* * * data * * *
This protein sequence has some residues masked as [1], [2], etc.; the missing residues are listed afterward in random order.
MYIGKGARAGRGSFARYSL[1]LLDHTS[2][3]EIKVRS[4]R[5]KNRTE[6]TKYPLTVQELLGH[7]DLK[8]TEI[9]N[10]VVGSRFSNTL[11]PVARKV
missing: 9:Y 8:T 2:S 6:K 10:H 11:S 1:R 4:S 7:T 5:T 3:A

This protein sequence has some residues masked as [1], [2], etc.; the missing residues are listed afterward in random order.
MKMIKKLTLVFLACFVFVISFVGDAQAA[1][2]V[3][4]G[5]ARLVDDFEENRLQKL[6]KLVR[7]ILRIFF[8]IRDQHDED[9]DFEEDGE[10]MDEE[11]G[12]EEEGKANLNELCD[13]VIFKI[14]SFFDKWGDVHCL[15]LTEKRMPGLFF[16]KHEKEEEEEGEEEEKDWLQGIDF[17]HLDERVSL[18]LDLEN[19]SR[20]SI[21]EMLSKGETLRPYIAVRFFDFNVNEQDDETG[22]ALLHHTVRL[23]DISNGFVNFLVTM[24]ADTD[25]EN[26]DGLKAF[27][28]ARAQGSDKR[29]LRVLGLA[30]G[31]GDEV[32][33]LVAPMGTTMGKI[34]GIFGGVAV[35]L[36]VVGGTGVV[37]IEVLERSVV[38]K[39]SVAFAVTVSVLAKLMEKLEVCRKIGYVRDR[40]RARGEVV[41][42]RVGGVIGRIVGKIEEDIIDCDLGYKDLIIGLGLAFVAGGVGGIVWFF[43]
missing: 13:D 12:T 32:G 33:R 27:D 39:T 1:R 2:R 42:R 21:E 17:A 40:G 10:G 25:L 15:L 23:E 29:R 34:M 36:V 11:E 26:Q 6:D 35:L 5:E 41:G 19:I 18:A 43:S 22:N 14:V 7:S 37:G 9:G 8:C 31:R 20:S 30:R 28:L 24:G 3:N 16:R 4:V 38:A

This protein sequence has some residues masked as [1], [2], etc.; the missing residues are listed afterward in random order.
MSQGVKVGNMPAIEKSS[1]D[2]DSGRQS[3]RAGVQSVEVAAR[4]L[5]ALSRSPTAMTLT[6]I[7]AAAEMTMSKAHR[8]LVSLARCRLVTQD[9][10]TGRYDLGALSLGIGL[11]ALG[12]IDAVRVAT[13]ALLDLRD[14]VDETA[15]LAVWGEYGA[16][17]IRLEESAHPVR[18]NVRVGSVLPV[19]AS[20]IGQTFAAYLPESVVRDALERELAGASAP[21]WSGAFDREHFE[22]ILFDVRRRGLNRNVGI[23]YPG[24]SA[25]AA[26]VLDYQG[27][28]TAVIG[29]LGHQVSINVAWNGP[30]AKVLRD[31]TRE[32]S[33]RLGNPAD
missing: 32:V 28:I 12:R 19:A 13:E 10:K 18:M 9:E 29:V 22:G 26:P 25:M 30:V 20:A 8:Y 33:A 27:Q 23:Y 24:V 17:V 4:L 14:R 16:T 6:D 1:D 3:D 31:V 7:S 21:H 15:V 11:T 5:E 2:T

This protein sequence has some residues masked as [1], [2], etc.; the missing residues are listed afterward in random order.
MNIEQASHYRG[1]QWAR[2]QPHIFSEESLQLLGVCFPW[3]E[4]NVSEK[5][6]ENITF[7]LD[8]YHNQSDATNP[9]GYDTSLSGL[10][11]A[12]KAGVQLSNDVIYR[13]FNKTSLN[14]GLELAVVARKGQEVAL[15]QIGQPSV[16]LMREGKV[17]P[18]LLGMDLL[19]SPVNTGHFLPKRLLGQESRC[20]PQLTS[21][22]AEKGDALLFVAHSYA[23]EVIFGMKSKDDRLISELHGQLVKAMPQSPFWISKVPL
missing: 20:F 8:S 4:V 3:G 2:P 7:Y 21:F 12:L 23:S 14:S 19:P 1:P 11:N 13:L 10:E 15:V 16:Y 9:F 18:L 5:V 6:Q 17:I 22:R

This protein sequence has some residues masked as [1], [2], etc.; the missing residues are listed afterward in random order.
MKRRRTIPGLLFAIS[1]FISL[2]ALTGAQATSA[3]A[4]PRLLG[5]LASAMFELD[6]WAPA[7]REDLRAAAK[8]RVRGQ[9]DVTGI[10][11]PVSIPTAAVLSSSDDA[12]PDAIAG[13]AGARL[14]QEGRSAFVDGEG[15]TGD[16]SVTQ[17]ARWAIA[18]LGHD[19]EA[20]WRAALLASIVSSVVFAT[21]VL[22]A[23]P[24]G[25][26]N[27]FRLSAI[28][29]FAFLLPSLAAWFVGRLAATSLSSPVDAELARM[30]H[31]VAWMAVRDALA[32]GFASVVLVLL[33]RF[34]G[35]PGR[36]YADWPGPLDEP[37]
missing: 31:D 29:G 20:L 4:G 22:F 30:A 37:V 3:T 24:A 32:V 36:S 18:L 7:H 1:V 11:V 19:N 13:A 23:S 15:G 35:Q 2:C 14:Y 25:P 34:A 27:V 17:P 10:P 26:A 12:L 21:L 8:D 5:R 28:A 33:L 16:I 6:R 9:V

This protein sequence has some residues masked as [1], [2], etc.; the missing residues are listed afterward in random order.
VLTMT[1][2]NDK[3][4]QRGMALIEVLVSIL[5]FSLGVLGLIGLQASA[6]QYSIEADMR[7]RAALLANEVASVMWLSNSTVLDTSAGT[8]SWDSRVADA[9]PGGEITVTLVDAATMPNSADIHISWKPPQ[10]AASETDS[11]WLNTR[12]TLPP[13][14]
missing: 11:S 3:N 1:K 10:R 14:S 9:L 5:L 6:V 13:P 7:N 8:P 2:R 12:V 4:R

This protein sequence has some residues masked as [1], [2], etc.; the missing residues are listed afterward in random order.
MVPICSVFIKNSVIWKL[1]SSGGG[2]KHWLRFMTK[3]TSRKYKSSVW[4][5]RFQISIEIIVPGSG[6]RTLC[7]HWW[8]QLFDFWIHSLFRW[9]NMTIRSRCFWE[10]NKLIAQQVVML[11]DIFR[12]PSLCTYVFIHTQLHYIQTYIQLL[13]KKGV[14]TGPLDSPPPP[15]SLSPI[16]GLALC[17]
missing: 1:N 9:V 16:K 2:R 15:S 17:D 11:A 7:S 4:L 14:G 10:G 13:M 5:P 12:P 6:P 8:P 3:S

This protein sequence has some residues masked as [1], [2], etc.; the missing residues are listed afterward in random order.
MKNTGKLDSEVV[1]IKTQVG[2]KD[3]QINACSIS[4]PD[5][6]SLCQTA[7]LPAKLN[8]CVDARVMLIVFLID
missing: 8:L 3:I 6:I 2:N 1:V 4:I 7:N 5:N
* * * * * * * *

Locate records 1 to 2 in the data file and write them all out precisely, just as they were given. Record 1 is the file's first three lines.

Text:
This protein sequence has some residues masked as [1], [2], etc.; the missing residues are listed afterward in random order.
MYIGKGARAGRGSFARYSL[1]LLDHTS[2][3]EIKVRS[4]R[5]KNRTE[6]TKYPLTVQELLGH[7]DLK[8]TEI[9]N[10]VVGSRFSNTL[11]PVARKV
missing: 9:Y 8:T 2:S 6:K 10:H 11:S 1:R 4:S 7:T 5:T 3:A

This protein sequence has some residues masked as [1], [2], etc.; the missing residues are listed afterward in random order.
MKMIKKLTLVFLACFVFVISFVGDAQAA[1][2]V[3][4]G[5]ARLVDDFEENRLQKL[6]KLVR[7]ILRIFF[8]IRDQHDED[9]DFEEDGE[10]MDEE[11]G[12]EEEGKANLNELCD[13]VIFKI[14]SFFDKWGDVHCL[15]LTEKRMPGLFF[16]KHEKEEEEEGEEEEKDWLQGIDF[17]HLDERVSL[18]LDLEN[19]SR[20]SI[21]EMLSKGETLRPYIAVRFFDFNVNEQDDETG[22]ALLHHTVRL[23]DISNGFVNFLVTM[24]ADTD[25]EN[26]DGLKAF[27][28]ARAQGSDKR[29]LRVLGLA[30]G[31]GDEV[32][33]LVAPMGTTMGKI[34]GIFGGVAV[35]L[36]VVGGTGVV[37]IEVLERSVV[38]K[39]SVAFAVTVSVLAKLMEKLEVCRKIGYVRDR[40]RARGEVV[41][42]RVGGVIGRIVGKIEEDIIDCDLGYKDLIIGLGLAFVAGGVGGIVWFF[43]
missing: 13:D 12:T 32:G 33:R 27:D 39:T 1:R 2:R 42:R 21:E 17:A 40:G 10:G 25:L 15:L 23:E 29:R 34:M 36:V 11:E 26:Q 6:D 35:L 5:E 41:G 19:I 18:A 43:S 22:N 14:V 7:S 37:G 9:G 8:C 31:R 20:S 30:R 28:L 24:G 3:N 16:R 4:V 38:A